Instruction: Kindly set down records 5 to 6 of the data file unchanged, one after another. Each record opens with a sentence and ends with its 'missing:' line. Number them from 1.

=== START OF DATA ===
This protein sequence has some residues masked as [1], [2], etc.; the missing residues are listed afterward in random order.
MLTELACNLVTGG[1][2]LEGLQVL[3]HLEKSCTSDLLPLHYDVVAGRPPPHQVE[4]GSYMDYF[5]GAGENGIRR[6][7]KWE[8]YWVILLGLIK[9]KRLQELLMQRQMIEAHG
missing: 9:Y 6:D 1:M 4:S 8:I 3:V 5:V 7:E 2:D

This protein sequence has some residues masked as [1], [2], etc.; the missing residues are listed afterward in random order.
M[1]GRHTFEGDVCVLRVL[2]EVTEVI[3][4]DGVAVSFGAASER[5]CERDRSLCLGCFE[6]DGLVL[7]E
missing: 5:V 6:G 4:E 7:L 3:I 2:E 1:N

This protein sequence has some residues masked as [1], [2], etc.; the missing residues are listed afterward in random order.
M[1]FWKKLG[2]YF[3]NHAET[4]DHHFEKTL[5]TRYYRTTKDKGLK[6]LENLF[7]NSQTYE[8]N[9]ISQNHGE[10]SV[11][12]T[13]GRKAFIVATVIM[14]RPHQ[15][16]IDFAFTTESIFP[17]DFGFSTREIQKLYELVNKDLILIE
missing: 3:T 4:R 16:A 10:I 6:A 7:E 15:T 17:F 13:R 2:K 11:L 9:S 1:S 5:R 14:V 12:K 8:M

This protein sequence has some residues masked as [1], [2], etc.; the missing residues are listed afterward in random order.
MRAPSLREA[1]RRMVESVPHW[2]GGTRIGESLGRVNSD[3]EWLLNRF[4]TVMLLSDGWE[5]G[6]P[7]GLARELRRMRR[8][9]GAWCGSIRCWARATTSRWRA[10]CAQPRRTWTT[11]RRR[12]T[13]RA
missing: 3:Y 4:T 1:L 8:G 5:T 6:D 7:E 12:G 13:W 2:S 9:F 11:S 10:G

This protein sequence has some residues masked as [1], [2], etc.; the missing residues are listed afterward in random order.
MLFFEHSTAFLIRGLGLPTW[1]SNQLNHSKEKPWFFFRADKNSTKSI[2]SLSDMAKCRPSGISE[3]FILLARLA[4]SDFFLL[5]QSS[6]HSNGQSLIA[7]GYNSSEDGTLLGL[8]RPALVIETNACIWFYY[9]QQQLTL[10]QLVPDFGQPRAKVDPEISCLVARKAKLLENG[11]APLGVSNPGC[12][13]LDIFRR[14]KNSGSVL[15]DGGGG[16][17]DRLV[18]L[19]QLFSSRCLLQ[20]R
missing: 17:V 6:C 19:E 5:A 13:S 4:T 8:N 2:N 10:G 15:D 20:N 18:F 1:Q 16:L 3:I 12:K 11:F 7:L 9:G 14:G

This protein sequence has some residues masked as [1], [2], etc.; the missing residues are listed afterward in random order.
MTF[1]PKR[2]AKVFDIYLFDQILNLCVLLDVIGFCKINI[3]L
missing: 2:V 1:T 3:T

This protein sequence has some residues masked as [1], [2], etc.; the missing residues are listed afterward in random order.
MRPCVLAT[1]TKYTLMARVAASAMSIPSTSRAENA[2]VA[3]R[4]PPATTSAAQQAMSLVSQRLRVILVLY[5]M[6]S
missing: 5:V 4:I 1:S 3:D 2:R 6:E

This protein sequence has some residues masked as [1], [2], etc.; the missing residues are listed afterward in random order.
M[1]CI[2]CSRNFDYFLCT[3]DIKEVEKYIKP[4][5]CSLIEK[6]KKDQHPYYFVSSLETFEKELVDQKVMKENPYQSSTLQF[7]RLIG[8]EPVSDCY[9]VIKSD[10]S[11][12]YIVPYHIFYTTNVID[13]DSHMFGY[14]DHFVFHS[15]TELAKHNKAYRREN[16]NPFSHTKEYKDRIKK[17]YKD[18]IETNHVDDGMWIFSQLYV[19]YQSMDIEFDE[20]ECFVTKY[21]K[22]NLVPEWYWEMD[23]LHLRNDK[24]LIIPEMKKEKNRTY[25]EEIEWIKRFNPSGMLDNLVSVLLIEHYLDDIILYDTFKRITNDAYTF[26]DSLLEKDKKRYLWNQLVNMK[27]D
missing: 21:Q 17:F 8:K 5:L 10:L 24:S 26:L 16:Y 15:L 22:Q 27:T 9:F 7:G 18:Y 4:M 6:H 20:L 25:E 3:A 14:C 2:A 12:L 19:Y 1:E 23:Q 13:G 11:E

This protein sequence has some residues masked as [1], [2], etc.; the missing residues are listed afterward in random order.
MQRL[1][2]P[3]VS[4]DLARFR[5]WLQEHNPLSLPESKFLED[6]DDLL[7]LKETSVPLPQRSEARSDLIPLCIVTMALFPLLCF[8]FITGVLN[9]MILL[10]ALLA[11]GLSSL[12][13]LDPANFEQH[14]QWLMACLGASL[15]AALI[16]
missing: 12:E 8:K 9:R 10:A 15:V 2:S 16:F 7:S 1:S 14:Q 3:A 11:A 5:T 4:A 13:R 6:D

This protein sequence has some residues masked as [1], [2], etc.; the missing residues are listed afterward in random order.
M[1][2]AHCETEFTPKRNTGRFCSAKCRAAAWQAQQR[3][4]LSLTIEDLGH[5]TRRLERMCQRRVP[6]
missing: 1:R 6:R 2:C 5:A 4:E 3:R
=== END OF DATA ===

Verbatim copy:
This protein sequence has some residues masked as [1], [2], etc.; the missing residues are listed afterward in random order.
MLFFEHSTAFLIRGLGLPTW[1]SNQLNHSKEKPWFFFRADKNSTKSI[2]SLSDMAKCRPSGISE[3]FILLARLA[4]SDFFLL[5]QSS[6]HSNGQSLIA[7]GYNSSEDGTLLGL[8]RPALVIETNACIWFYY[9]QQQLTL[10]QLVPDFGQPRAKVDPEISCLVARKAKLLENG[11]APLGVSNPGC[12][13]LDIFRR[14]KNSGSVL[15]DGGGG[16][17]DRLV[18]L[19]QLFSSRCLLQ[20]R
missing: 17:V 6:C 19:E 5:A 13:S 4:T 8:N 2:N 10:G 15:D 20:N 18:F 1:Q 16:L 3:I 12:K 11:F 7:L 9:G 14:G

This protein sequence has some residues masked as [1], [2], etc.; the missing residues are listed afterward in random order.
MTF[1]PKR[2]AKVFDIYLFDQILNLCVLLDVIGFCKINI[3]L
missing: 2:V 1:T 3:T